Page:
There is a wide range of threats that could impact an enterprise ranging from malware, IT security risks, insider threats, attackers, etc.

Some of the most common threats that affect every organization in one way or another include:

  • Data leaks: Leakage of sensitive data such as personally identifiable information (PII) like customers’ personal information, credit card info, passwords, other important details could lead to loss of brand reputation and negatively impact your customer relationships. These data leaks could occur due to poor configuration of cloud services, insufficient security policies in place, or weak authentication.
  • Insider threats: Often, authorized users misuse their access to information and cause data breaches. These threats pose a great risk to companies as they could have devastating impacts including decreased brand reputation and loss of revenue. According to the 2018 Cost of Insider Threats study by the Ponemon Institute, the average cost related to insider threats incidents is $8.76 million.
  • Service disruption: A cyber attack might cause unexpected service disruptions which could lead to loss of reputation and revenue, which can cause your customers to switch to one of your competitors.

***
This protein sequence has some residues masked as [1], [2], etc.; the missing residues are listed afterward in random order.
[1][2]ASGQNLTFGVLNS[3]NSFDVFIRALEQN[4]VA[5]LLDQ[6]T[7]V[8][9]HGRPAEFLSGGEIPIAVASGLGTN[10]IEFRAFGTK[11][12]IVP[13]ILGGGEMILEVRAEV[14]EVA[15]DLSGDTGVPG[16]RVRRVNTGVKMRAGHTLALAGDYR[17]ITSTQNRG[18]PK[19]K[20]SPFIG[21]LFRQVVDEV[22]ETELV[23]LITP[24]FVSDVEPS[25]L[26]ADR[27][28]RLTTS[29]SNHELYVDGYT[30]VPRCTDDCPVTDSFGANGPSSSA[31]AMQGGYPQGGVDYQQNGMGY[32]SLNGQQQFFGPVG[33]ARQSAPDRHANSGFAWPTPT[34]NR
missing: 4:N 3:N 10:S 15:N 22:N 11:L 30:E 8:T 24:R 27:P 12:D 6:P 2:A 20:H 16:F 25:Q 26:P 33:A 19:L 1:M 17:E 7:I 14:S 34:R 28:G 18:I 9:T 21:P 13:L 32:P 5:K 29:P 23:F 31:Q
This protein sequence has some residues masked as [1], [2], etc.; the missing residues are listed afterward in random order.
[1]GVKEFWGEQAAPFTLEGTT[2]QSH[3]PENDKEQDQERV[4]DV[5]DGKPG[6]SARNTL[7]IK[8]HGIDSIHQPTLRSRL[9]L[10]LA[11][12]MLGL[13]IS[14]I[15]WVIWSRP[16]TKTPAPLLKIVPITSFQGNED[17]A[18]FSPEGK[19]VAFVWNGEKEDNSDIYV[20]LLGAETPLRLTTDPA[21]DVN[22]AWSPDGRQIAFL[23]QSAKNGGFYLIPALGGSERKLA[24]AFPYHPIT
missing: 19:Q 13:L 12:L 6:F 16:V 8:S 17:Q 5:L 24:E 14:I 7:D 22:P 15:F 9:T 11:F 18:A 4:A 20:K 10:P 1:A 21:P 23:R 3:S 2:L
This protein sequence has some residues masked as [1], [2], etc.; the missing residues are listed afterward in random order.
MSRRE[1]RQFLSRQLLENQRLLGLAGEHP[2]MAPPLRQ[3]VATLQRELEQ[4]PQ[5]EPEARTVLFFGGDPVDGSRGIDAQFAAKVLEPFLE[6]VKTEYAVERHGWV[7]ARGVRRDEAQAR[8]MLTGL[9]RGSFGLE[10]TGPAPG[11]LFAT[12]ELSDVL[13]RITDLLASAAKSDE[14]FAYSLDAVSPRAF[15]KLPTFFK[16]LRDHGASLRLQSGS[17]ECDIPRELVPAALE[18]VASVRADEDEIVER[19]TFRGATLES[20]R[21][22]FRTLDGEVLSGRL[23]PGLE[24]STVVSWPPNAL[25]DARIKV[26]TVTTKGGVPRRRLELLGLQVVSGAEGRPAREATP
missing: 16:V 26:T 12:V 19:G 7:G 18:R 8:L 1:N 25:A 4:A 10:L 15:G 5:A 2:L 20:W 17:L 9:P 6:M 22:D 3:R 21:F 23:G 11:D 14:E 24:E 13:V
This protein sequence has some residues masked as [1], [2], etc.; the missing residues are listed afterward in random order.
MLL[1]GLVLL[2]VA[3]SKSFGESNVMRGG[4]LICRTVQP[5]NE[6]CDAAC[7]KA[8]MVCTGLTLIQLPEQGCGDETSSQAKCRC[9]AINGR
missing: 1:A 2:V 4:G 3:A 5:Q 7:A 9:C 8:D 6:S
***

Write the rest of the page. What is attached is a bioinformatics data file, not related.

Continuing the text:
Step 4: Identify Vulnerabilities

A vulnerability is a weakness that could be exploited to cause data breaches or other cyber attacks.

How can you identify vulnerabilities?

There are several ways to identify vulnerabilities:

  • Audit reports
  • Vulnerability analysis
  • Vendor data
  • Software security analyses
  • Incident response teams
  • The National Institute for Standards and Technology (NIST) vulnerability database

A vulnerability could be as simple as the absence of a patch in an operating system, but an attacker could leverage this and conduct a major data breach.